249 U.S. 115

249 U.S. 115

39 S.Ct. 192

63 L.Ed. 507


No. 25, Original.

Argued Dec. 9, 1918.

Decided March 3, 1919.

[Mr. Alexander S. Bacon, of New York City, for petitioner.

Mr. Peter S. Carter, of New York City, for respondent.

Mr. Justice PITNEY delivered the opinion of the Court.


Petitioner, a corporation of the state of New York, is the owner of the Steamship H. M. Whitney, her engines, etc., which vessel, on April 18, 1918, while in petitioner’s possession, was attached by the United States marshal for the Eastern district of New York in an action in rem brought by the Patent Vulcanite Roofing Company in the District Court of the United States for that district. On April 27, 1918, while the vessel was in the possession of the deputy marshal under the process in that action, the United States Shipping Board established by act of September 7, 1916 (39 Stat. 728, c. 451), acting under authority of the act of June 15, 1917 (40 Stat. 182, c. 29), and the President’s Executive Order of July 11, 1917,1 in structed one Smith as its agent to take possession of the steamer in behalf of the United States. This Smith did pro forma on April 29, but without dispossessing the marshal or his deputy. On May 16, Theodore A. Crane’s Sons Company filed its libel in rem against the steamer in the same court, and under process in this suit the marshal, who already had her in custody, again attached the vessel. Afterwards, and on May 29, the Shipping Board, by its counsel, appeared before the court, stated that the use of the vessel was needed by the government for war purposes, that the marshal was still in custody by virtue of the writs of attachment in the two suits referred to, and that the board did not desire to raise an issue over the possession of the property as between two departments of the government, and moved the court to direct the marshal to release her. No appearance having been entered in behalf of the ship, the court heard proctors for the libelants and counsel for the Shipping Board, and on motion of the latter, with consent of the former, made an order entitled in the two causes directing that the marshal be permitted to appoint the master of the ship as a special deputy United States marshal, that this deputy remain in possession of the vessel in behalf of the marshal, that the vessel, in his custody, be turned over to the Shipping Board for purposes connected with the war, the special deputy marshal or his substitutes to remain always in possession, and that the vessel be returned to the custody of the marshal upon being released from requisition by the Shipping Board.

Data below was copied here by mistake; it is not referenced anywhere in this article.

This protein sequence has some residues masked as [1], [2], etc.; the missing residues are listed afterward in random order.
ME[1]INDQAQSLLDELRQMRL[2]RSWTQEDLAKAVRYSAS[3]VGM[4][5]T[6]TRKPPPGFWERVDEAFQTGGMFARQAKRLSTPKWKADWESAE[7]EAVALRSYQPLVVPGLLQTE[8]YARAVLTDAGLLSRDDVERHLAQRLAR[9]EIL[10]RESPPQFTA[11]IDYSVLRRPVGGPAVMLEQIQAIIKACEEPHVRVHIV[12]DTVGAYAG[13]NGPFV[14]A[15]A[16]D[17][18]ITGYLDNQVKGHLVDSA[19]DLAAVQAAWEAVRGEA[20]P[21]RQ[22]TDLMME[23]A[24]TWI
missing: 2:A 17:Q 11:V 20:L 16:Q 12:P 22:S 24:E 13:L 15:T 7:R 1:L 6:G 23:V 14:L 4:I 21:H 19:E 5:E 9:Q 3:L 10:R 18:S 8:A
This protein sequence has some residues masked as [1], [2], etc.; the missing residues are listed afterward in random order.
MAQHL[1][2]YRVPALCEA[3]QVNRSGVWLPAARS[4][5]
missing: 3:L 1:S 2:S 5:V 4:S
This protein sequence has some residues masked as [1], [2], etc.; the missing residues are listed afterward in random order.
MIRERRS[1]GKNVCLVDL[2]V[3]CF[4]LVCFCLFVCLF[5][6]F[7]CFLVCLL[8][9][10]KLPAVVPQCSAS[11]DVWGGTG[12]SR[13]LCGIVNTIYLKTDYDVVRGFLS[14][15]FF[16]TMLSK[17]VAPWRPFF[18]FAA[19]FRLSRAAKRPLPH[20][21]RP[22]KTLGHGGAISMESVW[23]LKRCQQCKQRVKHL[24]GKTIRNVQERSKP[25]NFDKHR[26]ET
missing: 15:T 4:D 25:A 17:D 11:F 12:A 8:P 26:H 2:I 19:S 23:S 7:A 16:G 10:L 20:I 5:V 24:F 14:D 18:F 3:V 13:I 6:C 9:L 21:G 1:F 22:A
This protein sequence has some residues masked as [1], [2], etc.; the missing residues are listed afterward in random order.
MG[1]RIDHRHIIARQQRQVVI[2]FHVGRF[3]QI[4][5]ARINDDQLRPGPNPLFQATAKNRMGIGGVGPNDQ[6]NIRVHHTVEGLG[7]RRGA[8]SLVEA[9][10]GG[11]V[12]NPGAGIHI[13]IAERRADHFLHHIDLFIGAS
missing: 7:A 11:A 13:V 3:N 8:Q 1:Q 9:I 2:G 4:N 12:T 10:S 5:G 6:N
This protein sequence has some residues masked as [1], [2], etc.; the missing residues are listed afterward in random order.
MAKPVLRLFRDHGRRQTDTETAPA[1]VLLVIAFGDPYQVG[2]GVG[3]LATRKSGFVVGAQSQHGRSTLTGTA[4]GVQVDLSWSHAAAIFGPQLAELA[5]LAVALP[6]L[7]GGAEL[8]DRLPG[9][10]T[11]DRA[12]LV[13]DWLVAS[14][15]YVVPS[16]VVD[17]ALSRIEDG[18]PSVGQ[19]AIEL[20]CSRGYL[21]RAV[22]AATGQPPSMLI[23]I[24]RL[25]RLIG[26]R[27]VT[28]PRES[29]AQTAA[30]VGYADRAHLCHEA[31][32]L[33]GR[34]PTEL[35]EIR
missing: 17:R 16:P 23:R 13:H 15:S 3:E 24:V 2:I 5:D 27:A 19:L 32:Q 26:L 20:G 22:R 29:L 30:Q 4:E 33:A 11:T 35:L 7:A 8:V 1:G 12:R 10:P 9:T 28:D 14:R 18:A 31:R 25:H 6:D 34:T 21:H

Thereafter the present petitioner, claimant of the vessel, appeared specially by counsel and moved the District Court to quash the attachment in the Crane suit and dismiss the libel on the ground of want of jurisdiction. These motions, after argument, were overruled; and at a subsequent date motions for a rehearing and for a certificate of jurisdiction as the basis of a direct appeal to this court were denied upon the ground that the claimant had no standing to attack the validity of the attachment.


Thereafter this court granted leave for the filing of a petition for a writ of prohibition, and made an order upon the judges of the district court to show cause why such writ should not issue. Return was made by the judge who had acted in the proceedings above mentioned, and, the matter having been argued here by counsel for the petitioner and by counsel for the Crane Company, the question for decision is whether the prohibition ought to be issued, or the order to show cause discharged.